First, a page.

Firm recommends widening Fairview Avenue to five lanes
A proposal for improving traffic flow and safety on Fairview Avenue in Bowling Green is in the works.
According to Ben Peterson, Executive Director of the City County Planning Commission, a firm called Strand Associates, has been working on a study in the area for the last several months.
Consultants with the firm came up with various ideas to improve the roadway, and ended up recommending Fairview Avenue be widened to five lanes.
This widening would essentially extend the turn lane down the road from Hayes Lane to the intersection at the 31-W Bypass. The only exception where the road would remain at four lanes is in the area of the Fairview Cemetery.
Currently, this is just in the proposal stage, but after a public meeting last week, leaders say the community seems to like the idea of widening the road.
"I think everybody recognizes that there has to be improvements made on this road. One of the things we found out in the first part of this study was that if we do nothing then the road would be roughly at gridlock in the very near future," says Peterson.
He adds, "I think it needs to be done. I personally drive this way every day to work and of course peak hours, which we look at, another term for rush hours, obviously traffic can get backed up pretty far."
Peterson goes on to talk about safety being a concern, and says the consultants found Fairview Avenue had a crash rate above the statewide average for roadways with the same characteristics.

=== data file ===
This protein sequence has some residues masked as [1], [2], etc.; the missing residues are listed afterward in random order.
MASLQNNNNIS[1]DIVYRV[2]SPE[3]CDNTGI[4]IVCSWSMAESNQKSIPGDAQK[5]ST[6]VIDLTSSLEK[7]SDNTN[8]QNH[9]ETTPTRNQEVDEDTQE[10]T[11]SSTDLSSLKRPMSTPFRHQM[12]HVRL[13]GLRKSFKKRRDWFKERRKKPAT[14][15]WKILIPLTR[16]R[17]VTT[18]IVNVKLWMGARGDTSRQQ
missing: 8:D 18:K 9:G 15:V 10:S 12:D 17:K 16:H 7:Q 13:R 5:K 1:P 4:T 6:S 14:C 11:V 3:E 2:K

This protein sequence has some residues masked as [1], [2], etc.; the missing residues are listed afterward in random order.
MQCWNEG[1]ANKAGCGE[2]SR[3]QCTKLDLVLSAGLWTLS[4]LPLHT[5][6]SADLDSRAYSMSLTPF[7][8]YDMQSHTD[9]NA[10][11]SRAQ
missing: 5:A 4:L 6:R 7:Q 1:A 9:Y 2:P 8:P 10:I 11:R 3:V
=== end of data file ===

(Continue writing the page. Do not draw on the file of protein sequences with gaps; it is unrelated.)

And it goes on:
Chad Bourke, an engineer and project manager with Strand Associates say consultants tried looking at what the best option would be for the next 20 years for Fairview Avenue.
"In 2039 the Bypass intersection basically reaches its capacity and beyond that year, we would be looking at the need for either six lanes on the Bypass or six lanes on Fairview Avenue," says Bourke.
As of now, the firm is recommending the five lane proposal instead of a six lane proposal in order to minimize any impacts to parking spaces and businesses in the area.
Peterson says with this current proposal, the cost is estimated to be between 15 and 16 million dollars. Consultants say the project would likely be done in three separate parts.
Peterson adds that it could take some time before this moves from a proposal/concept phase and actually gets into the design phase.
"Could be a minimum of two years but likely longer than that," he adds.
He says that if the proposal does go through and a budget is approved, construction could cause a bit of a mess for a while, but that's what people would have to wait through in order to get a wider road in the long run.
Consultants are also looking at adding a round-about or a traditional intersection near Kereiakes Park. The public can vote for which option they think is best at this link: